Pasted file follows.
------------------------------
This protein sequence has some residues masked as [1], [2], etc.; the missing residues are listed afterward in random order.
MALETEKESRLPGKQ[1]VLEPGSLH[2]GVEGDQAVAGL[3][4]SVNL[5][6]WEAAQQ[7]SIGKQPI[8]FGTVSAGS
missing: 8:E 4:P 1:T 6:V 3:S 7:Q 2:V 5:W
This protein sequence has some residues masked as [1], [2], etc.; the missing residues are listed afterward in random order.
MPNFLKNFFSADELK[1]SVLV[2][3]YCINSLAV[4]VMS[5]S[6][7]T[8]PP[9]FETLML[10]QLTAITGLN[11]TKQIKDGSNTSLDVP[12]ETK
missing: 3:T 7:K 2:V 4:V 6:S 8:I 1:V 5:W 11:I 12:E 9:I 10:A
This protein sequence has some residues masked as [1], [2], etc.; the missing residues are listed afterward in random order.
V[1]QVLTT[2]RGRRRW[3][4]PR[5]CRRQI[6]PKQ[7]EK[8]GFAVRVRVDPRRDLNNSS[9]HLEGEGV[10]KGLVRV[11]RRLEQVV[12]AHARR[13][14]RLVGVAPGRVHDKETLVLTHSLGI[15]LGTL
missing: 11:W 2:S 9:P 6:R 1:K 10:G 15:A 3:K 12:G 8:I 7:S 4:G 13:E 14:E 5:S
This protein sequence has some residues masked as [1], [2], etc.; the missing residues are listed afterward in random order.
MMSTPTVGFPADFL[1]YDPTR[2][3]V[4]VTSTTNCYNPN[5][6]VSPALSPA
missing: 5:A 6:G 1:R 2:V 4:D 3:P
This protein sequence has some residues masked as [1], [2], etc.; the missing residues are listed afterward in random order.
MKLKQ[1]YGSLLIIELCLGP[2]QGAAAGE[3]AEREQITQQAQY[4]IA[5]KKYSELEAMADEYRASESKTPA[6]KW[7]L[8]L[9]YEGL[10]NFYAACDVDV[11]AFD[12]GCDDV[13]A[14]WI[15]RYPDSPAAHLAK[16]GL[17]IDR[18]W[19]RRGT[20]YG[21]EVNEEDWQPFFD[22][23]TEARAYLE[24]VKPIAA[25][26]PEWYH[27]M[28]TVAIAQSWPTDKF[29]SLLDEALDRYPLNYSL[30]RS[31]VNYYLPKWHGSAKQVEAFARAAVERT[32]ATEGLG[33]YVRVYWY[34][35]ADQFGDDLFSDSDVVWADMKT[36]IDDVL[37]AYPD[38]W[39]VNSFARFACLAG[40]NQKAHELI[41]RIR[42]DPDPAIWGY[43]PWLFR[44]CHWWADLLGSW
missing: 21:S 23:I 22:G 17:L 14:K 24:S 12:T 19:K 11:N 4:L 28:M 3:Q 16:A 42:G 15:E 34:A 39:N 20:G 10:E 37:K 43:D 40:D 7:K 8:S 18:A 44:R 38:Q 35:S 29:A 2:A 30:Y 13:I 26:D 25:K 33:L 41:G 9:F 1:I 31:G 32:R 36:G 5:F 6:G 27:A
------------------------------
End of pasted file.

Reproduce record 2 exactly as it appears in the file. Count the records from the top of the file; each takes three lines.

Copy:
This protein sequence has some residues masked as [1], [2], etc.; the missing residues are listed afterward in random order.
MPNFLKNFFSADELK[1]SVLV[2][3]YCINSLAV[4]VMS[5]S[6][7]T[8]PP[9]FETLML[10]QLTAITGLN[11]TKQIKDGSNTSLDVP[12]ETK
missing: 3:T 7:K 2:V 4:V 6:S 8:I 1:V 5:W 11:I 12:E 9:I 10:A